The Windrush Betrayal documents the cases of a number of men and women who had “...all arrived in the United Kingdom as children in the 1950s and 1960s from Commonwealth countries, particularly from Britain’s former colonies in the Caribbean” (Gentleman 2019, p. 8). By law, anyone migrating to the UK before 1 January 1973 - as was the case with the individuals included in the book - was legally entitled to remain in the UK indefinitely. Almost without exception, the men and women had remained in the UK since arriving there - not even taking holidays abroad (Gentleman 2019, p. 6; p. 8; p. 52; p. 60; p. 70). Mainly for that reason, they formed part of a group of approximately nine million UK residents who, whilst residing in the UK perfectly lawfully, do not possess a British passport (Gentleman 2019, p. 62 & p. 180). The Immigration Acts of 2014 and 2016 did not alter the legal status of the men and women as such. However, they require every person resident in the UK to prove by way of a limited range of documents their entitlement to be in the UK before they can access basic resources, such as public or private rented accommodation. This rule disproportionately impacted on people in the position of the men and women in the study, who would see their “...security disintegrating simply because of the absence of a faded stamp in a passport” (Gentleman, 2019, p. 12. In short, the effect of the 2014 and 2016 Immigration Acts was that “[t]he occasions on which it would be necessary to produce a passport were set to multiply” (Gentleman 2019, p. 124).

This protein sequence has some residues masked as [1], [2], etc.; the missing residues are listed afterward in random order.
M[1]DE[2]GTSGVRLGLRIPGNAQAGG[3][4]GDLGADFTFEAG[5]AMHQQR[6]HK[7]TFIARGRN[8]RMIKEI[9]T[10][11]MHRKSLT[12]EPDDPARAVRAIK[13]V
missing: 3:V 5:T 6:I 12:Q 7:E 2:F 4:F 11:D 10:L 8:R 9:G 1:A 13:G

The UK’s immigration laws have been the subject of much entirely justified critical commentary. The “...retrospective changing of laws governing...immigration status, the rules constantly shifting around…” (Gentleman 2019, p. 192) has proved to be the pattern. However, these features of the immigration system, including the requirement that an individual provides proof of her/his lawful residence, in and of themselves, do not raise questions relating to the moral obligation on individuals to obey immigration laws. Even in the context of the UK’s harsh record of immigration control, the Immigration Acts of 2014 and 2016 are exceptional. As stated in the introduction to this part, Gentleman’s book details at least four features of the Acts’ operations which might provoke certain forms of civil disobedience.